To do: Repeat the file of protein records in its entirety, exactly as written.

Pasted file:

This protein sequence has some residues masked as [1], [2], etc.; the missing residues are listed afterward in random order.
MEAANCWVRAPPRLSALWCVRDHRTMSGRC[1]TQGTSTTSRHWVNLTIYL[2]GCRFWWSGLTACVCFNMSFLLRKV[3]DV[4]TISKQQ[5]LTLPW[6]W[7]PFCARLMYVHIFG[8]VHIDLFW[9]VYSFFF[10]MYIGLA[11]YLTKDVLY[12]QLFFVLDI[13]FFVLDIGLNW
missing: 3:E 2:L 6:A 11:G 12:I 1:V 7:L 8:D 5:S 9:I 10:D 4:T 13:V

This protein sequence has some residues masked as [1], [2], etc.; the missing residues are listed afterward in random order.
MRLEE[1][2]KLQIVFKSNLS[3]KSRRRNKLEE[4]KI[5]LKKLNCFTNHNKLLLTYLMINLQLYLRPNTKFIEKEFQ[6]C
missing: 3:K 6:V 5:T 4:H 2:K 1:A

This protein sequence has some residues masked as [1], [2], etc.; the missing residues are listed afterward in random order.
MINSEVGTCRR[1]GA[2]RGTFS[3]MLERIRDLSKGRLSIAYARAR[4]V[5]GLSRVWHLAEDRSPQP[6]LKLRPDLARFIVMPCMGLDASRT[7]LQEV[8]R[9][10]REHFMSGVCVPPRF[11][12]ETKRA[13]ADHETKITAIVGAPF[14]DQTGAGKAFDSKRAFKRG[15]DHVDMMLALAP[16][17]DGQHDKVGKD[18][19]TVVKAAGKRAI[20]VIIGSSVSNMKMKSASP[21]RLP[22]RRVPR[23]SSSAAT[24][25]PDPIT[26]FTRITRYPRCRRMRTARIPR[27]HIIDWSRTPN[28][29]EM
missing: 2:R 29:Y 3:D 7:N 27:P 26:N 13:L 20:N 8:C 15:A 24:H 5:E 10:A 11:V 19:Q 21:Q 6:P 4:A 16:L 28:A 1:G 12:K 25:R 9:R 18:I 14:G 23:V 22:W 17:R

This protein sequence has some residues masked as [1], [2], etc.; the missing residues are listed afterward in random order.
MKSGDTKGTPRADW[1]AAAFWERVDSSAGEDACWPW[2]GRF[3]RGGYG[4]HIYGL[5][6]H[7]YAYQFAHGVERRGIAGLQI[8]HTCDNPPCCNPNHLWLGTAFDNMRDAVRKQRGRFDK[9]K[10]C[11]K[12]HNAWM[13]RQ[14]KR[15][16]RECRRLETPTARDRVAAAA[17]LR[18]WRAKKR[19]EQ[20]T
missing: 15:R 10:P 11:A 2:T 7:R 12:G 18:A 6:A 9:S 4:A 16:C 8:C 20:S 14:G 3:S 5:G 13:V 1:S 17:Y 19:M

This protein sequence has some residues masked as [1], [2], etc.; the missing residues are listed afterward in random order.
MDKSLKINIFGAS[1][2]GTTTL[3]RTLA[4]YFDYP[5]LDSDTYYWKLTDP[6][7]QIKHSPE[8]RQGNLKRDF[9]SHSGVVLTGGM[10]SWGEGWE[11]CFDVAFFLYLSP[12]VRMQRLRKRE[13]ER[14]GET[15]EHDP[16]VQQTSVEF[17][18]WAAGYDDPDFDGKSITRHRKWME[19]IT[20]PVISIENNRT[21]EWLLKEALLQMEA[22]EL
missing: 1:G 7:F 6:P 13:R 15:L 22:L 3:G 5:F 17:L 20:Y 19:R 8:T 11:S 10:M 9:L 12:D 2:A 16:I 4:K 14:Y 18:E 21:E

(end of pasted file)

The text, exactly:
This protein sequence has some residues masked as [1], [2], etc.; the missing residues are listed afterward in random order.
MEAANCWVRAPPRLSALWCVRDHRTMSGRC[1]TQGTSTTSRHWVNLTIYL[2]GCRFWWSGLTACVCFNMSFLLRKV[3]DV[4]TISKQQ[5]LTLPW[6]W[7]PFCARLMYVHIFG[8]VHIDLFW[9]VYSFFF[10]MYIGLA[11]YLTKDVLY[12]QLFFVLDI[13]FFVLDIGLNW
missing: 3:E 2:L 6:A 11:G 12:I 1:V 7:L 8:D 5:S 9:I 10:D 4:T 13:V

This protein sequence has some residues masked as [1], [2], etc.; the missing residues are listed afterward in random order.
MRLEE[1][2]KLQIVFKSNLS[3]KSRRRNKLEE[4]KI[5]LKKLNCFTNHNKLLLTYLMINLQLYLRPNTKFIEKEFQ[6]C
missing: 3:K 6:V 5:T 4:H 2:K 1:A

This protein sequence has some residues masked as [1], [2], etc.; the missing residues are listed afterward in random order.
MINSEVGTCRR[1]GA[2]RGTFS[3]MLERIRDLSKGRLSIAYARAR[4]V[5]GLSRVWHLAEDRSPQP[6]LKLRPDLARFIVMPCMGLDASRT[7]LQEV[8]R[9][10]REHFMSGVCVPPRF[11][12]ETKRA[13]ADHETKITAIVGAPF[14]DQTGAGKAFDSKRAFKRG[15]DHVDMMLALAP[16][17]DGQHDKVGKD[18][19]TVVKAAGKRAI[20]VIIGSSVSNMKMKSASP[21]RLP[22]RRVPR[23]SSSAAT[24][25]PDPIT[26]FTRITRYPRCRRMRTARIPR[27]HIIDWSRTPN[28][29]EM
missing: 2:R 29:Y 3:D 7:N 27:P 26:N 13:L 20:N 8:C 15:A 24:H 5:E 10:A 11:V 19:Q 21:Q 6:P 4:A 16:L 28:A 1:G 12:K 25:R 9:R 18:I 14:G 23:V 22:W 17:R

This protein sequence has some residues masked as [1], [2], etc.; the missing residues are listed afterward in random order.
MKSGDTKGTPRADW[1]AAAFWERVDSSAGEDACWPW[2]GRF[3]RGGYG[4]HIYGL[5][6]H[7]YAYQFAHGVERRGIAGLQI[8]HTCDNPPCCNPNHLWLGTAFDNMRDAVRKQRGRFDK[9]K[10]C[11]K[12]HNAWM[13]RQ[14]KR[15][16]RECRRLETPTARDRVAAAA[17]LR[18]WRAKKR[19]EQ[20]T
missing: 15:R 10:P 11:A 2:T 7:R 12:G 18:A 6:A 9:S 4:A 16:C 8:C 20:S 14:G 3:S 5:G 13:V 1:S 17:Y 19:M

This protein sequence has some residues masked as [1], [2], etc.; the missing residues are listed afterward in random order.
MDKSLKINIFGAS[1][2]GTTTL[3]RTLA[4]YFDYP[5]LDSDTYYWKLTDP[6][7]QIKHSPE[8]RQGNLKRDF[9]SHSGVVLTGGM[10]SWGEGWE[11]CFDVAFFLYLSP[12]VRMQRLRKRE[13]ER[14]GET[15]EHDP[16]VQQTSVEF[17][18]WAAGYDDPDFDGKSITRHRKWME[19]IT[20]PVISIENNRT[21]EWLLKEALLQMEA[22]EL
missing: 1:G 7:F 6:P 13:R 15:L 22:L 3:G 5:F 17:L 20:Y 19:R 8:T 11:S 10:M 9:L 12:D 2:A 16:I 4:K 14:Y 18:E 21:E